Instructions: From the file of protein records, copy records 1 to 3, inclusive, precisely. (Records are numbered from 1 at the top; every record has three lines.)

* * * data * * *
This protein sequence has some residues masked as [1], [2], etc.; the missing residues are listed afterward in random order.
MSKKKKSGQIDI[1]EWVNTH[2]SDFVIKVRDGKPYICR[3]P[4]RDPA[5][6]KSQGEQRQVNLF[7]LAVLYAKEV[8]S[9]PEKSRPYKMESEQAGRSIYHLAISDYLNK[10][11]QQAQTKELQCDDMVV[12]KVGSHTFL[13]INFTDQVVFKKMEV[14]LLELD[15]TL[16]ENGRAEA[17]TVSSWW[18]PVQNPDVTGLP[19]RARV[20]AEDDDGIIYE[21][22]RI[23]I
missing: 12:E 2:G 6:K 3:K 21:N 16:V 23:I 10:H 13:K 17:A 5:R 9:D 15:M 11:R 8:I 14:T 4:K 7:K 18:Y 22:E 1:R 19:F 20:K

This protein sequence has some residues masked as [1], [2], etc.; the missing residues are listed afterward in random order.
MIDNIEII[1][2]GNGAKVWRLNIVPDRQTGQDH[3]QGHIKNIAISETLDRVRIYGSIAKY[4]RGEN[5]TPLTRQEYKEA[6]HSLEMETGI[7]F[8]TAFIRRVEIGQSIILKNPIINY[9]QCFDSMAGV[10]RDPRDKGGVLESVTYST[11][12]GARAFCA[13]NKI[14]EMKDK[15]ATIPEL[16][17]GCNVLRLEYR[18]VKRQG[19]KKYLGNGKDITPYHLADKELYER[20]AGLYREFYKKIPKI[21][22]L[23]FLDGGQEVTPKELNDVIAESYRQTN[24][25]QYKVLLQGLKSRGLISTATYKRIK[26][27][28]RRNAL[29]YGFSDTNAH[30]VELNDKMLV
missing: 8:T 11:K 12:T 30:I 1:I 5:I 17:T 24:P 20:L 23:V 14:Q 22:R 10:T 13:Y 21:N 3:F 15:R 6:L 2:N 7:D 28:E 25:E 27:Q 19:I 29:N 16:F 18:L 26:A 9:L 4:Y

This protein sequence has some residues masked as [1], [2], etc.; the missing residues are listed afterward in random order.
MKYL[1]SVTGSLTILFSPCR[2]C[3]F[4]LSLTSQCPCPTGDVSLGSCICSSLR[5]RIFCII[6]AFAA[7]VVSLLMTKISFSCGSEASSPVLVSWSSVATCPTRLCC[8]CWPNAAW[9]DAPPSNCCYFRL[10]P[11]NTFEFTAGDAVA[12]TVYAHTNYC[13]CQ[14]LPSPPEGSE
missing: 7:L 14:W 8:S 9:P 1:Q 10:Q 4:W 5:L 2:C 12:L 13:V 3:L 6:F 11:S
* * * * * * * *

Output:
This protein sequence has some residues masked as [1], [2], etc.; the missing residues are listed afterward in random order.
MSKKKKSGQIDI[1]EWVNTH[2]SDFVIKVRDGKPYICR[3]P[4]RDPA[5][6]KSQGEQRQVNLF[7]LAVLYAKEV[8]S[9]PEKSRPYKMESEQAGRSIYHLAISDYLNK[10][11]QQAQTKELQCDDMVV[12]KVGSHTFL[13]INFTDQVVFKKMEV[14]LLELD[15]TL[16]ENGRAEA[17]TVSSWW[18]PVQNPDVTGLP[19]RARV[20]AEDDDGIIYE[21][22]RI[23]I
missing: 12:E 2:G 6:K 3:K 21:N 16:V 23:I 10:H 13:K 17:A 5:R 9:D 15:M 11:R 8:I 14:T 4:K 7:K 18:Y 22:E 1:R 19:F 20:K

This protein sequence has some residues masked as [1], [2], etc.; the missing residues are listed afterward in random order.
MIDNIEII[1][2]GNGAKVWRLNIVPDRQTGQDH[3]QGHIKNIAISETLDRVRIYGSIAKY[4]RGEN[5]TPLTRQEYKEA[6]HSLEMETGI[7]F[8]TAFIRRVEIGQSIILKNPIINY[9]QCFDSMAGV[10]RDPRDKGGVLESVTYST[11][12]GARAFCA[13]NKI[14]EMKDK[15]ATIPEL[16][17]GCNVLRLEYR[18]VKRQG[19]KKYLGNGKDITPYHLADKELYER[20]AGLYREFYKKIPKI[21][22]L[23]FLDGGQEVTPKELNDVIAESYRQTN[24][25]QYKVLLQGLKSRGLISTATYKRIK[26][27][28]RRNAL[29]YGFSDTNAH[30]VELNDKMLV
missing: 8:T 11:K 12:T 30:I 1:I 5:I 17:T 24:P 20:L 23:V 14:Q 22:R 10:T 13:Y 21:N 3:F 15:R 6:L 2:N 7:D 28:E 25:E 27:Q 19:I 29:N 16:F 18:L 26:A 9:L 4:Y

This protein sequence has some residues masked as [1], [2], etc.; the missing residues are listed afterward in random order.
MKYL[1]SVTGSLTILFSPCR[2]C[3]F[4]LSLTSQCPCPTGDVSLGSCICSSLR[5]RIFCII[6]AFAA[7]VVSLLMTKISFSCGSEASSPVLVSWSSVATCPTRLCC[8]CWPNAAW[9]DAPPSNCCYFRL[10]P[11]NTFEFTAGDAVA[12]TVYAHTNYC[13]CQ[14]LPSPPEGSE
missing: 7:L 14:W 8:S 9:P 1:Q 10:Q 4:W 5:L 2:C 12:L 13:V 3:L 6:F 11:S